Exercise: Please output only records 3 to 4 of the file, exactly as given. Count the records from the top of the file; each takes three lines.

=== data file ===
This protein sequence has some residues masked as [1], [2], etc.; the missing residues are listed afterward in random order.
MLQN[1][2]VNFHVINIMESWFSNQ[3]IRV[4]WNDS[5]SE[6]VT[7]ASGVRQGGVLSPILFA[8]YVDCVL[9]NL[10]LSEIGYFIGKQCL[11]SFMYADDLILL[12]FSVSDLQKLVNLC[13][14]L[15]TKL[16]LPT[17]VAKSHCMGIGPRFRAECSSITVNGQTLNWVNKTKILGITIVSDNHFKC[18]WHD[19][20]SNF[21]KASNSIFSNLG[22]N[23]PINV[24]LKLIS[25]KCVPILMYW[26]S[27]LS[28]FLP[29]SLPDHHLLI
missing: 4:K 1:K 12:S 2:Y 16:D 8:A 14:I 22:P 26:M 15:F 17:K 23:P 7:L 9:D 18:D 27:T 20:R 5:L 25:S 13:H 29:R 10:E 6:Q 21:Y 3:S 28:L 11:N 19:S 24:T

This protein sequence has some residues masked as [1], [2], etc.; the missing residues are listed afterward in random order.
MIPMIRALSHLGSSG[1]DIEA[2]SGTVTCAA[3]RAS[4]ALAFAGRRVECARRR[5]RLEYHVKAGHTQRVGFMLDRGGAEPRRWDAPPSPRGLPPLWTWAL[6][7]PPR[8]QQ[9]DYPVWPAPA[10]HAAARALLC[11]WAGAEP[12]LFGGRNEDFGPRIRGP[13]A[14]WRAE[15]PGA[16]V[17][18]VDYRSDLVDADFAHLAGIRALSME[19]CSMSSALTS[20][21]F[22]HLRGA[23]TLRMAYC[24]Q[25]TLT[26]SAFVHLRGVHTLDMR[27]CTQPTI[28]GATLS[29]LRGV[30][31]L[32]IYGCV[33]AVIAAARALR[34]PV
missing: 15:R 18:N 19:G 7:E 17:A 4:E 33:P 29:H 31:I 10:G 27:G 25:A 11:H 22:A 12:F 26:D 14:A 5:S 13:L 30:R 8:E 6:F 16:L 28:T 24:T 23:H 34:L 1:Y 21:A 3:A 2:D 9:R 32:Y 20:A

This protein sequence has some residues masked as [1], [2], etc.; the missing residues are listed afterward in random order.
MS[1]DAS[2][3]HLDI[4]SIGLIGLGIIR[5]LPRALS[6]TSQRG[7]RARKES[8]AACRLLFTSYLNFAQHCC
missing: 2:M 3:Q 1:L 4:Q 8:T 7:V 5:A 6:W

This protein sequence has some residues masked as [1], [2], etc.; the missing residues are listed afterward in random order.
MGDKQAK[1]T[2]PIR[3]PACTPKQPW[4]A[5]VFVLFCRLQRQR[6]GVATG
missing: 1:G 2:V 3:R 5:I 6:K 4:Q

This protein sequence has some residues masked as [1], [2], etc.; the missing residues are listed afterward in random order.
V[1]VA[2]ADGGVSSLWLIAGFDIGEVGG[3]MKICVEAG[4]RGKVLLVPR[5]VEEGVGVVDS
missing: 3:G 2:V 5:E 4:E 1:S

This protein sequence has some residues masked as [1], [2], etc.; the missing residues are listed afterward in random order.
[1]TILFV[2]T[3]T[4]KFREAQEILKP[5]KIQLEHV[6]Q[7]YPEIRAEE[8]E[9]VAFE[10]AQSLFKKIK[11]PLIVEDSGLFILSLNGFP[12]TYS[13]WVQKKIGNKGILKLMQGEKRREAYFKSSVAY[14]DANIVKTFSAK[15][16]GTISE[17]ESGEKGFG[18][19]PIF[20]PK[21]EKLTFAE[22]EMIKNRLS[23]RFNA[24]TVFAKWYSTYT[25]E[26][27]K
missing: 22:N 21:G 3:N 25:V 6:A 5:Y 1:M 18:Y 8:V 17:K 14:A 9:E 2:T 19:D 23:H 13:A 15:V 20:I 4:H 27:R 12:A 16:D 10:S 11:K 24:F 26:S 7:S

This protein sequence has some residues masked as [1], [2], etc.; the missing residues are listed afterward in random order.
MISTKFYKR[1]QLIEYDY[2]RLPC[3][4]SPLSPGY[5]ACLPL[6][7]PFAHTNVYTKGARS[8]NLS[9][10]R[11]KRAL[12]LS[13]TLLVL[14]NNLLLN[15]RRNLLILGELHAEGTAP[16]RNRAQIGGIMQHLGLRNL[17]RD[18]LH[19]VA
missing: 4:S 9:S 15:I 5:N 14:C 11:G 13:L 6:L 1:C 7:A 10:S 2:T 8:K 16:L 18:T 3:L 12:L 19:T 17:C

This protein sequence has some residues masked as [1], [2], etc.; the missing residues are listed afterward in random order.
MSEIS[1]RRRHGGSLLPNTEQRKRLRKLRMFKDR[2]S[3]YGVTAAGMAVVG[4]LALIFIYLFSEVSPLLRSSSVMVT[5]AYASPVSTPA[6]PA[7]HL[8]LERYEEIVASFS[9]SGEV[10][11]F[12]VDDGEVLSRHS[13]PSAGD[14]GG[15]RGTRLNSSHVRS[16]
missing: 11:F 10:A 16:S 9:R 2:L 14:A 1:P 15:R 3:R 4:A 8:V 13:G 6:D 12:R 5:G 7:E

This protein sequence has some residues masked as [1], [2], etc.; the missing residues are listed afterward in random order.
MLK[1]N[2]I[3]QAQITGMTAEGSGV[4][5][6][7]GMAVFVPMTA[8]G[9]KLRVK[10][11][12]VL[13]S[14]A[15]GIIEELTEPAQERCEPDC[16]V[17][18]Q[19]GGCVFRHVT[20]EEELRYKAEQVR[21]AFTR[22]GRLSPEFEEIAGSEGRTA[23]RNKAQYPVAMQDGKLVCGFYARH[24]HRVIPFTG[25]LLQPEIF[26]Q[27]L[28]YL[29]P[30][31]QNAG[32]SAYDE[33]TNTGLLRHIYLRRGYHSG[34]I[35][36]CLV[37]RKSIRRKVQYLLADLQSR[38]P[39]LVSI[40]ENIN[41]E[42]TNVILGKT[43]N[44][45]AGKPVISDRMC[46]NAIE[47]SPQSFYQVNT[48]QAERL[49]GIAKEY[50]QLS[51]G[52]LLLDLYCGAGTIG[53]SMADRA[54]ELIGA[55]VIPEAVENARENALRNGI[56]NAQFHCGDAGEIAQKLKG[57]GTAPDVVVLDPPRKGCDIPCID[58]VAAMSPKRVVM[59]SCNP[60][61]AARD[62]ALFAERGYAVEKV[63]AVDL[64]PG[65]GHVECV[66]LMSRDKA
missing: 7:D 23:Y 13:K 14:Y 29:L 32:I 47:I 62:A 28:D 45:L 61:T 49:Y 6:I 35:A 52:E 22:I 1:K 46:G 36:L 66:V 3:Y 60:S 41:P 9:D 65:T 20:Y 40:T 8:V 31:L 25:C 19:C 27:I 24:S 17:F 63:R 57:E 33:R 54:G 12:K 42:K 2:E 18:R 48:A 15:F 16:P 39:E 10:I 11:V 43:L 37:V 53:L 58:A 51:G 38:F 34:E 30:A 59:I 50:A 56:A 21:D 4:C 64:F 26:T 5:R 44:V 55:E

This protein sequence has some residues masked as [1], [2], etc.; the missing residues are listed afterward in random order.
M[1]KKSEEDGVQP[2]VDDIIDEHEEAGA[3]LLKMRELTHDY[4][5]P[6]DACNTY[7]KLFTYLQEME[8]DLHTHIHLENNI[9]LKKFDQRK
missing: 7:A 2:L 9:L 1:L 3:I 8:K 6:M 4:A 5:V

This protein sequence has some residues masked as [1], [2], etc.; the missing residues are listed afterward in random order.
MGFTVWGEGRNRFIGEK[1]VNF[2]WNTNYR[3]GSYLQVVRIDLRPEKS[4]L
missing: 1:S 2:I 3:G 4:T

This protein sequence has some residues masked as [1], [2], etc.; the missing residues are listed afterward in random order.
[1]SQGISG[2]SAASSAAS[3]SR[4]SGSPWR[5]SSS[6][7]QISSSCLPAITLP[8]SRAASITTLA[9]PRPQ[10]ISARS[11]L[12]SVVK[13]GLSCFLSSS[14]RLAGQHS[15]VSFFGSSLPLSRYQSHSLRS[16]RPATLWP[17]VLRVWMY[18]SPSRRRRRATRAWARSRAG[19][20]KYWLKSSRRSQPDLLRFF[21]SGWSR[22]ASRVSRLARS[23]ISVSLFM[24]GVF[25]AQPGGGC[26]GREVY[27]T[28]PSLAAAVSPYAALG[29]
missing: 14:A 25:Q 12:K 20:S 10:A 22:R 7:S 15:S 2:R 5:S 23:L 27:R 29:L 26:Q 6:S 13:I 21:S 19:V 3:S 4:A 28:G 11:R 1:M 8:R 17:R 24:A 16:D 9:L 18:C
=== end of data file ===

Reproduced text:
This protein sequence has some residues masked as [1], [2], etc.; the missing residues are listed afterward in random order.
MS[1]DAS[2][3]HLDI[4]SIGLIGLGIIR[5]LPRALS[6]TSQRG[7]RARKES[8]AACRLLFTSYLNFAQHCC
missing: 2:M 3:Q 1:L 4:Q 8:T 7:V 5:A 6:W

This protein sequence has some residues masked as [1], [2], etc.; the missing residues are listed afterward in random order.
MGDKQAK[1]T[2]PIR[3]PACTPKQPW[4]A[5]VFVLFCRLQRQR[6]GVATG
missing: 1:G 2:V 3:R 5:I 6:K 4:Q